Egypt has experienced a military coup barely two years after hosting its first democratic elections in a generation. Media reports that the Egyptian military receives the bulk of $1.6 billion dollars in aid from the United States are problematic. Since President Obama has not recognized the removal of an elected government as a military coup, plainly contradicts US support for democracy in Africa.

Obama’s refusal to emphatically condemn the military coup is inconsistent and his unwillingness to withdraw the billions given to the Egyptian military reflects profound hypocrisy. His vibrant speech on African democracy and freedom at UCT are words without substance. Even US Senator John McCain a former presidential candidate has demanded the withdrawal of monies paid to the Egyptian military.

Obama has sacrificed the ideals of freedom and democracy at the altar of materialism and US self-interest. A free and democratic Egypt poses many threats to US hegemony in Africa and in the Middle East. If Egyptians prove that democracy can work without US interference and headship, other Arab and African people may also want democracy. This is a superfluous dilemma as the US already has the current African and Arab tyrants under its control and does not need rational democratic states.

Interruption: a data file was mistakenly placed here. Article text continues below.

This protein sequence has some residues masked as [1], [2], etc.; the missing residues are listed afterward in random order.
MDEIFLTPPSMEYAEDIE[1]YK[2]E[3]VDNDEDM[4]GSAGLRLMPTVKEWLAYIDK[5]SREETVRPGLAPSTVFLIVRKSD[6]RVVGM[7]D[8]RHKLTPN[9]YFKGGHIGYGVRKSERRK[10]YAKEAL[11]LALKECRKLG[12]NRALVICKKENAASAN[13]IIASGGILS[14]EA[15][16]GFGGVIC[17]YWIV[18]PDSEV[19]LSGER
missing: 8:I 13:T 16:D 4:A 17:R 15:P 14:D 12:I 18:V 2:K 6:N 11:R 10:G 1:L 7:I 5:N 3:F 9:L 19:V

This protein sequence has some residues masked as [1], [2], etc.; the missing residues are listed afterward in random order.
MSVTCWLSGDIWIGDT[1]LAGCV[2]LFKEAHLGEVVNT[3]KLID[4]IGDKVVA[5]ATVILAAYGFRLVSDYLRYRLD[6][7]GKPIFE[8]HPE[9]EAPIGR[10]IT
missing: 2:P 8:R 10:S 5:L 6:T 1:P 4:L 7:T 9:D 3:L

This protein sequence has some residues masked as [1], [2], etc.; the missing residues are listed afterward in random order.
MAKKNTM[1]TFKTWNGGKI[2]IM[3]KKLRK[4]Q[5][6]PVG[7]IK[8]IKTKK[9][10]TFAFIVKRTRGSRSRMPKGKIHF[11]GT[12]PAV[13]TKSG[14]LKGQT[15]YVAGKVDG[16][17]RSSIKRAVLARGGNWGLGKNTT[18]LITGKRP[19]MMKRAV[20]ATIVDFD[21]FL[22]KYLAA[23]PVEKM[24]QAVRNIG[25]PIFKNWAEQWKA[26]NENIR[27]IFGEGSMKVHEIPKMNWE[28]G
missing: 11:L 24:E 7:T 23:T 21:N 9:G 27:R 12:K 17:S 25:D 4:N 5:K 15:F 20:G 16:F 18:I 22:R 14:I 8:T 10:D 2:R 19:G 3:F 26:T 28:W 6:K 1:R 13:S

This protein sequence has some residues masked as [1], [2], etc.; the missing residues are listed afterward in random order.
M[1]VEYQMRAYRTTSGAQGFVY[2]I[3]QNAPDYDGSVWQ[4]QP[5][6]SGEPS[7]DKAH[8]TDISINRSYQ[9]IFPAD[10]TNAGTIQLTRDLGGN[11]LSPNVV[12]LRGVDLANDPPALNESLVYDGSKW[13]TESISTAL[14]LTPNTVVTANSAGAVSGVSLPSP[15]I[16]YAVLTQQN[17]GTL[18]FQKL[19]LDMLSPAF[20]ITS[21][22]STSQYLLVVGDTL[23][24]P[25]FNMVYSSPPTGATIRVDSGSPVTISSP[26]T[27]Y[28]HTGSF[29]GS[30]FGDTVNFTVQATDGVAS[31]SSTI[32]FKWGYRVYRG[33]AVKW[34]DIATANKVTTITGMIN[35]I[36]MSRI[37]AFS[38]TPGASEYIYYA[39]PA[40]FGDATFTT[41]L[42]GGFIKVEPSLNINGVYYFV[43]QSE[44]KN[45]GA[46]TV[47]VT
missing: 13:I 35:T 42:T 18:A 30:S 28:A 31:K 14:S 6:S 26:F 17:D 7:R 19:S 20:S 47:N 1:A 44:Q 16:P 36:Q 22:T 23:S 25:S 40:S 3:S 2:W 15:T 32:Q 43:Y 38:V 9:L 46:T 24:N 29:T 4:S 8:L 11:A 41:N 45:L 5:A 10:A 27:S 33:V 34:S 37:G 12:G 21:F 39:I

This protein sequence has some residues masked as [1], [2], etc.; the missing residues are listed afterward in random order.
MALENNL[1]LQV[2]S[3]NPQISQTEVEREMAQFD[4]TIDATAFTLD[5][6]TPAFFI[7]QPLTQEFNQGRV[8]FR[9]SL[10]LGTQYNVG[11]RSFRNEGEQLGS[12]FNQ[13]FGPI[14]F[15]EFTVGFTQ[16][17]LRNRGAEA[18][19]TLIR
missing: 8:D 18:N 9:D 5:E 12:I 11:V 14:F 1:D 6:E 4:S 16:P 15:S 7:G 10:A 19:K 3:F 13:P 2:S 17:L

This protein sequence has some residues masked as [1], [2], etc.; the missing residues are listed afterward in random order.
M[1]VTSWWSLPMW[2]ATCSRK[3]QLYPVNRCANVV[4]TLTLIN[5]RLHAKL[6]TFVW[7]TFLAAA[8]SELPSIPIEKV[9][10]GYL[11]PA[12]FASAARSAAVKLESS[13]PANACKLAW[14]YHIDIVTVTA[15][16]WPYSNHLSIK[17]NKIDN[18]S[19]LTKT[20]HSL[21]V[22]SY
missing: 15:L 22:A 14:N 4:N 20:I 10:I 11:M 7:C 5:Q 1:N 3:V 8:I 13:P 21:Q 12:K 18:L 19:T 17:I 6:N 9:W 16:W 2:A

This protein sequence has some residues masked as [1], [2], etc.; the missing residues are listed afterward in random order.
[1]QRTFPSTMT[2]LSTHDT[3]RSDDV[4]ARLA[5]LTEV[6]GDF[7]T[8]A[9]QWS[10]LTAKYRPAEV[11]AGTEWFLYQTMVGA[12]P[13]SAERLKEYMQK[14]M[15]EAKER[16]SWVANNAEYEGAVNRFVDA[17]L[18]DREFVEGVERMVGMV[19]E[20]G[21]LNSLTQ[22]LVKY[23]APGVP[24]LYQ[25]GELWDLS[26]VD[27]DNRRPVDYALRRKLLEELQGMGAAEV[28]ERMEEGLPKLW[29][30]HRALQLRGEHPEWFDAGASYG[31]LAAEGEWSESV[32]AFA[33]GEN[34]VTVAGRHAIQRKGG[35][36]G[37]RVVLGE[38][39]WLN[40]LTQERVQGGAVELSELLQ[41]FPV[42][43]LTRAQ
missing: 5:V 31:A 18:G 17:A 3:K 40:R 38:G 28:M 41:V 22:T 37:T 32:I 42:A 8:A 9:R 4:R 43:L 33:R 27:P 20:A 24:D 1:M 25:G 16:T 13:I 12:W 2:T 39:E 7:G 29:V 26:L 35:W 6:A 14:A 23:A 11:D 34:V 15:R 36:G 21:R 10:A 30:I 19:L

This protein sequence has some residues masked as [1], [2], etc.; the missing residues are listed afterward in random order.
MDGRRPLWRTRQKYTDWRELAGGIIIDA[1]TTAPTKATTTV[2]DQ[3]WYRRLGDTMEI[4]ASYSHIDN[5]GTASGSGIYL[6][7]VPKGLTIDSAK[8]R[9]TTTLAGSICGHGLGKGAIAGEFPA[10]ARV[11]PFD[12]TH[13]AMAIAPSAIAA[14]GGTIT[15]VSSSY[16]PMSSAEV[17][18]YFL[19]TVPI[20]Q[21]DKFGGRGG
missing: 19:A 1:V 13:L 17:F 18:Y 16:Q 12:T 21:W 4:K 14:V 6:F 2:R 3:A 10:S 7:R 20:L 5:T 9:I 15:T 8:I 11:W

Secondly, free and democratic North African and Arab nations may collaborate and threaten Israel who has historically humiliated them militarily. To sustain mayhem and general mistrust amongst Africans and Arabs is a political, social, economic as well as a military necessity for Israel’s survival.

While the Egyptian military remains on the US pay roll, Israel will remain secure from any potential democratic political threat. What may bring a contrived American proxy democracy back to Egypt, is for the political authority to ensure that American and Israeli interests are protected. Without this pact, in my view, the US will not condemn the military coup or positively intervene on behalf of democracy.

The thousands of civilians that could conceivably die or be displaced by a Syrian style conflict in Egypt are irrelevant to the US and Israeli interests. Across Africa and the Middle East tribalism and religion has been used to foment violence, in Egypt these facts are not relevant, yet violence subsists.

With recent events in Tunisia, Libya, Syria and now Egypt it is tempting to consider African and Arab nations as generally thoughtless and brutal savages incapable of cooperative democratic governance. Then again, we could ruminate about the astounding ability of western imperial powers to influence and to manipulate our beliefs. In both cases African and Arab leaders reveal their infantile grasp of long term political, social and economic outcomes.

In the end, for Africa and the Middle East to eventually succeed, free and democratic elections must be pursued. If elected leaders allow the democratic resolve of the people to remain subjugated, mayhem will remain part of our collective legacy.

Cllr Yagyah Adams

Cape Muslim Congress

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